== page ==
Now, China has rolled out rules that basically nix investment in new fossil-fuel car factories starting next year.
The National Development and Reform Commission, China’s top economic planner, said at a press conference (link in Chinese) on Tuesday that from Jan. 10, the country won’t allow new companies that only make such vehicles to be set up. The new rules (pdf, link in Chinese), which were published last week, come after the body announced major changes to auto industry investment policy in May.
Postmates, the on-demand delivery company that operates across the United States announced the launch of a new all-electric autonomous delivery robot equipped with the latest NVIDIA Jetson AGX Xavier module for autonomous machines.
The robot called Serve can carry 50 pounds of goods with a range of 30 miles. The system is designed to work alongside the Postmates fleet and can move items over short distances efficiently, the company said.
“Serve was built to respect cities, meets customer demands, and helps local businesses sell even more,” the company wrote in a blog post.
The robot runs on electric power and moves at walking speed.
In addition to the Jetson AGX Xavier system, Serve is equipped with Velodyne LIDAR sensors to help create a virtual picture of the world in real time.
On Saturday, the robot is scheduled to make its official debut in Mile High Stadium, the team said, where the Denver Broncos are facing off against the Cleveland Browns. The machine will be at least the second known robot to pour fans beers inside an NFL stadium. In Florida, a robot produced by the robotics company FANUC and “employed” by the Jacksonville Jaguars has also been serving Bud Light to fans on game days.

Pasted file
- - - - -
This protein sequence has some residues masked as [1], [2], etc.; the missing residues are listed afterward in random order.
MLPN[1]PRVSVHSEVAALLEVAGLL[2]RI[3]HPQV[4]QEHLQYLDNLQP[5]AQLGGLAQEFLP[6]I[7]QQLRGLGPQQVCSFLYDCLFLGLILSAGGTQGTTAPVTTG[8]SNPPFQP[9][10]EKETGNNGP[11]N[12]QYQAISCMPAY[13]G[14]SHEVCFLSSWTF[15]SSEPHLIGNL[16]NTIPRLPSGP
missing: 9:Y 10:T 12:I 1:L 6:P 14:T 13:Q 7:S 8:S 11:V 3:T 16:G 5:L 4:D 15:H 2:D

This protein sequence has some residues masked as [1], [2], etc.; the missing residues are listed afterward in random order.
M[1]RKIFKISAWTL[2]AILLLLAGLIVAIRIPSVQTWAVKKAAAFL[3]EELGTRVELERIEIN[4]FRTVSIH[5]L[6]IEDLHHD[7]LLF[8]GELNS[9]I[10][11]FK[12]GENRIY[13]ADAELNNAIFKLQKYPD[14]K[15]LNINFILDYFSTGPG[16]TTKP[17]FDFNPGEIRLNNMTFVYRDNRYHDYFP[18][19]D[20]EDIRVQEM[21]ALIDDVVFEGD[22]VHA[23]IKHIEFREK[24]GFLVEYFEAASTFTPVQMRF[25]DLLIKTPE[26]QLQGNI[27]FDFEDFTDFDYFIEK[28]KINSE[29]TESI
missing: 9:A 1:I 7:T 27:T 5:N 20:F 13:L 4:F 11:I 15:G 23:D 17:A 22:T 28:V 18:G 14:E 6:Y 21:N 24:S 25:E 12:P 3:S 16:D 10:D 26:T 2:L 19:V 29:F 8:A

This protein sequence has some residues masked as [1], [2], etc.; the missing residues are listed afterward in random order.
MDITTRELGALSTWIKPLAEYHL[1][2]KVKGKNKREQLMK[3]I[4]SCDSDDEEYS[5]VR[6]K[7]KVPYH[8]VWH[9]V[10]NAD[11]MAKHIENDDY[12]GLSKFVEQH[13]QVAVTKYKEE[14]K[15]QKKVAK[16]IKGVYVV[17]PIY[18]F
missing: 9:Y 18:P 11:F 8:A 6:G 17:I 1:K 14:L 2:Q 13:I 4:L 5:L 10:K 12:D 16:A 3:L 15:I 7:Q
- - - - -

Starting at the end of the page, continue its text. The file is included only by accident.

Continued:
Hyundai announced late last week that the Kona Electric, the company’s second fully electric vehicle, will start at $36,450 in the US when it goes on sale in early 2019 — basically dead even with the current average sale price of a new car in the United States, according to Kelley Blue Book.
As more states, cities and municipalities work toward 100% zero emission vehicles by 2050, utility experts view the growing flexible load from electric vehicle (EV) charging as an opportunity.
Despite concerns about meeting the anticipated load growth as utility generation increasingly incorporates renewable energy, utility representatives said they have already prepared for the growth of EV adoption, according to panelists at the Copper Development Association’s EV Tech Summit on Tuesday. “We’ve done multiple studies on how much infrastructure you need to support a future of all EVs,” Darren Epps, product development specialist for Southern Company, said on the panel.